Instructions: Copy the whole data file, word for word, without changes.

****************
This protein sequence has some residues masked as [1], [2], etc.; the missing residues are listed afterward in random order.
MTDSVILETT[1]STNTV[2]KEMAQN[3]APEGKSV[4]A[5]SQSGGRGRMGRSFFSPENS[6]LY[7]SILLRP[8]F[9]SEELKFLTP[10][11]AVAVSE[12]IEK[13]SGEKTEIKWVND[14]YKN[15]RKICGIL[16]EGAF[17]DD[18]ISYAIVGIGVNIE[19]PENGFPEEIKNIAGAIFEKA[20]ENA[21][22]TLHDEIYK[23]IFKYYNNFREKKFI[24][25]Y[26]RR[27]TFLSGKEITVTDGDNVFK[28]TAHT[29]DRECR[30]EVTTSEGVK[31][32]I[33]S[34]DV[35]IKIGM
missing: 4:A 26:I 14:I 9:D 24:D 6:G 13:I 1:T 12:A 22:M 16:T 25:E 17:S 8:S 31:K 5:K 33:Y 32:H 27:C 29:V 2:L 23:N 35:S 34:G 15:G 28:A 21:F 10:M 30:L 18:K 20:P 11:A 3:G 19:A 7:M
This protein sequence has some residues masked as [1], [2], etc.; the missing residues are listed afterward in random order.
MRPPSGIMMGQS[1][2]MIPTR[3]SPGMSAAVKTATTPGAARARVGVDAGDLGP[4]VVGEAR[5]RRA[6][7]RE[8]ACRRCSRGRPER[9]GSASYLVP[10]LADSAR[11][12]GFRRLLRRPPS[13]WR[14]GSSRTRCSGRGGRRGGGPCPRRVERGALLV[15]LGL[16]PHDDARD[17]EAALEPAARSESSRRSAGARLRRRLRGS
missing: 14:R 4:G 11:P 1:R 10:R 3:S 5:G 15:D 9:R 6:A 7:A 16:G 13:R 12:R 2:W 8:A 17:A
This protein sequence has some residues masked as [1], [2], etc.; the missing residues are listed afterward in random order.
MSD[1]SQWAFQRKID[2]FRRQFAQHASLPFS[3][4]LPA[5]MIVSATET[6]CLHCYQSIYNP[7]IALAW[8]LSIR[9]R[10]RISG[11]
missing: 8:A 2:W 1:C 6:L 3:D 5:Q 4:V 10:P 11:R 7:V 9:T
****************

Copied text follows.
This protein sequence has some residues masked as [1], [2], etc.; the missing residues are listed afterward in random order.
MTDSVILETT[1]STNTV[2]KEMAQN[3]APEGKSV[4]A[5]SQSGGRGRMGRSFFSPENS[6]LY[7]SILLRP[8]F[9]SEELKFLTP[10][11]AVAVSE[12]IEK[13]SGEKTEIKWVND[14]YKN[15]RKICGIL[16]EGAF[17]DD[18]ISYAIVGIGVNIE[19]PENGFPEEIKNIAGAIFEKA[20]ENA[21][22]TLHDEIYK[23]IFKYYNNFREKKFI[24][25]Y[26]RR[27]TFLSGKEITVTDGDNVFK[28]TAHT[29]DRECR[30]EVTTSEGVK[31][32]I[33]S[34]DV[35]IKIGM
missing: 4:A 26:I 14:I 9:D 24:D 6:G 13:I 1:T 12:A 22:M 16:T 25:E 17:S 8:S 31:K 5:K 33:Y 32:H 27:C 29:V 2:L 23:N 35:S 34:G 15:G 28:A 21:F 10:M 30:L 18:K 20:P 11:A 3:G 19:A 7:M
This protein sequence has some residues masked as [1], [2], etc.; the missing residues are listed afterward in random order.
MRPPSGIMMGQS[1][2]MIPTR[3]SPGMSAAVKTATTPGAARARVGVDAGDLGP[4]VVGEAR[5]RRA[6][7]RE[8]ACRRCSRGRPER[9]GSASYLVP[10]LADSAR[11][12]GFRRLLRRPPS[13]WR[14]GSSRTRCSGRGGRRGGGPCPRRVERGALLV[15]LGL[16]PHDDARD[17]EAALEPAARSESSRRSAGARLRRRLRGS
missing: 14:R 4:G 11:P 1:R 10:R 3:S 5:G 15:D 9:R 6:A 7:A 16:G 13:R 12:R 2:W 8:A 17:A
This protein sequence has some residues masked as [1], [2], etc.; the missing residues are listed afterward in random order.
MSD[1]SQWAFQRKID[2]FRRQFAQHASLPFS[3][4]LPA[5]MIVSATET[6]CLHCYQSIYNP[7]IALAW[8]LSIR[9]R[10]RISG[11]
missing: 8:A 2:W 1:C 6:L 3:D 5:Q 4:V 10:P 11:R 7:V 9:T